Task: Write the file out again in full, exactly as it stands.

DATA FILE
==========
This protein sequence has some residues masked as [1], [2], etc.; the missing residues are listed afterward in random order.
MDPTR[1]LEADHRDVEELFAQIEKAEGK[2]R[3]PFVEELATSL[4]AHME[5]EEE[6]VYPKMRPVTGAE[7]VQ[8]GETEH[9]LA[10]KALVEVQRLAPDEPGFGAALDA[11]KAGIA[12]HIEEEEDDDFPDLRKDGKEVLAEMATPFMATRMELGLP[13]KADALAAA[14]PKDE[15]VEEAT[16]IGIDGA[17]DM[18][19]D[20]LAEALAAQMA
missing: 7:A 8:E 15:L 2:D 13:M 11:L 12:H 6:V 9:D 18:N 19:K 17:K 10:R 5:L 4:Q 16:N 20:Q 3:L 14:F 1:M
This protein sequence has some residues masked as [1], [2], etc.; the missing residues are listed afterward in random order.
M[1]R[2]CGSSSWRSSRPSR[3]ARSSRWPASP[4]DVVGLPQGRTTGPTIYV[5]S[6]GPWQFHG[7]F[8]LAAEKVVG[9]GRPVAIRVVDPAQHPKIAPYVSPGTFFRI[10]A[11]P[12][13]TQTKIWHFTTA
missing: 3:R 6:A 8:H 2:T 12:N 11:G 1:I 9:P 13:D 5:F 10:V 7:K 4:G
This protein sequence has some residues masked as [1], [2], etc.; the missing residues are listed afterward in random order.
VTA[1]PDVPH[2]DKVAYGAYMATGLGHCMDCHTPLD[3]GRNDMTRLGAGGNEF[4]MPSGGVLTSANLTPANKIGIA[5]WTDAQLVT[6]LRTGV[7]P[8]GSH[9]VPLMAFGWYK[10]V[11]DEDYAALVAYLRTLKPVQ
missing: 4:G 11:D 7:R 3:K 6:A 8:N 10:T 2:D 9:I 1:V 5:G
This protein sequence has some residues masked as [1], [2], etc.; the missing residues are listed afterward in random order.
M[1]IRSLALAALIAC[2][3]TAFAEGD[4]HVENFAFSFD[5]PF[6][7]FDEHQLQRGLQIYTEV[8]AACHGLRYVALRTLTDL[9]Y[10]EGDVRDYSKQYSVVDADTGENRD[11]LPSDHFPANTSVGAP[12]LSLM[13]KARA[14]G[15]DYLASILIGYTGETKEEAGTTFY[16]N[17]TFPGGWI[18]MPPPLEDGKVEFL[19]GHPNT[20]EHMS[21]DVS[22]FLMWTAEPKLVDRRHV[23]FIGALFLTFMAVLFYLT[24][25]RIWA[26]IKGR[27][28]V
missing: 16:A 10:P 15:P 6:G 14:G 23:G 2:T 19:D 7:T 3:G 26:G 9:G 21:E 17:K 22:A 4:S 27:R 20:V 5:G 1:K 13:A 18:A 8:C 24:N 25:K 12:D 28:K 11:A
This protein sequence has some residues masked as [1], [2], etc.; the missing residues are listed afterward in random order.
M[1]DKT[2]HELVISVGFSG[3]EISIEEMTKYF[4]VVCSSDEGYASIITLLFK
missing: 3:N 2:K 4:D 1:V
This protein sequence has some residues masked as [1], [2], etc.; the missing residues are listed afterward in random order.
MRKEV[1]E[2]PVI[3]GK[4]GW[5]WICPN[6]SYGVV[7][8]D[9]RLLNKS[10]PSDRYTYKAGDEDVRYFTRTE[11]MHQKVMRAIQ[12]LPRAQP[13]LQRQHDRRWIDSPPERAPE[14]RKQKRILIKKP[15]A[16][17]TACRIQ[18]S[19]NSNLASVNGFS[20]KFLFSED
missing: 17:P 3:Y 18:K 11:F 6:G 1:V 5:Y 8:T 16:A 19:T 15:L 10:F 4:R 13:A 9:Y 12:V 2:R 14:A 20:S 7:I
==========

This protein sequence has some residues masked as [1], [2], etc.; the missing residues are listed afterward in random order.
MDPTR[1]LEADHRDVEELFAQIEKAEGK[2]R[3]PFVEELATSL[4]AHME[5]EEE[6]VYPKMRPVTGAE[7]VQ[8]GETEH[9]LA[10]KALVEVQRLAPDEPGFGAALDA[11]KAGIA[12]HIEEEEDDDFPDLRKDGKEVLAEMATPFMATRMELGLP[13]KADALAAA[14]PKDE[15]VEEAT[16]IGIDGA[17]DM[18][19]D[20]LAEALAAQMA
missing: 7:A 8:E 15:L 2:D 13:M 11:L 12:H 6:V 9:D 18:N 19:K 17:K 10:R 5:L 4:Q 16:N 20:Q 3:L 14:F 1:M
This protein sequence has some residues masked as [1], [2], etc.; the missing residues are listed afterward in random order.
M[1]R[2]CGSSSWRSSRPSR[3]ARSSRWPASP[4]DVVGLPQGRTTGPTIYV[5]S[6]GPWQFHG[7]F[8]LAAEKVVG[9]GRPVAIRVVDPAQHPKIAPYVSPGTFFRI[10]A[11]P[12][13]TQTKIWHFTTA
missing: 3:R 6:A 8:H 2:T 12:N 11:G 1:I 9:P 13:D 5:F 10:V 7:K 4:G
This protein sequence has some residues masked as [1], [2], etc.; the missing residues are listed afterward in random order.
VTA[1]PDVPH[2]DKVAYGAYMATGLGHCMDCHTPLD[3]GRNDMTRLGAGGNEF[4]MPSGGVLTSANLTPANKIGIA[5]WTDAQLVT[6]LRTGV[7]P[8]GSH[9]VPLMAFGWYK[10]V[11]DEDYAALVAYLRTLKPVQ
missing: 4:G 11:D 7:R 3:K 6:A 8:N 10:T 2:D 9:I 1:V 5:G
This protein sequence has some residues masked as [1], [2], etc.; the missing residues are listed afterward in random order.
M[1]IRSLALAALIAC[2][3]TAFAEGD[4]HVENFAFSFD[5]PF[6][7]FDEHQLQRGLQIYTEV[8]AACHGLRYVALRTLTDL[9]Y[10]EGDVRDYSKQYSVVDADTGENRD[11]LPSDHFPANTSVGAP[12]LSLM[13]KARA[14]G[15]DYLASILIGYTGETKEEAGTTFY[16]N[17]TFPGGWI[18]MPPPLEDGKVEFL[19]GHPNT[20]EHMS[21]DVS[22]FLMWTAEPKLVDRRHV[23]FIGALFLTFMAVLFYLT[24][25]RIWA[26]IKGR[27][28]V
missing: 16:A 10:P 15:P 6:G 14:G 23:G 2:T 19:D 7:T 3:G 26:G 9:G 21:E 17:K 22:A 4:S 27:R 20:V 5:G 1:K 13:A 18:A 8:C 24:N 25:K 12:D 28:K 11:A
This protein sequence has some residues masked as [1], [2], etc.; the missing residues are listed afterward in random order.
M[1]DKT[2]HELVISVGFSG[3]EISIEEMTKYF[4]VVCSSDEGYASIITLLFK
missing: 3:N 2:K 4:D 1:V
This protein sequence has some residues masked as [1], [2], etc.; the missing residues are listed afterward in random order.
MRKEV[1]E[2]PVI[3]GK[4]GW[5]WICPN[6]SYGVV[7][8]D[9]RLLNKS[10]PSDRYTYKAGDEDVRYFTRTE[11]MHQKVMRAIQ[12]LPRAQP[13]LQRQHDRRWIDSPPERAPE[14]RKQKRILIKKP[15]A[16][17]TACRIQ[18]S[19]NSNLASVNGFS[20]KFLFSED
missing: 17:P 3:Y 18:K 11:F 6:G 1:V 5:Y 8:T 16:A 19:T 15:L 10:F 4:R 13:A 9:Y 12:V 2:R 14:A 20:S 7:I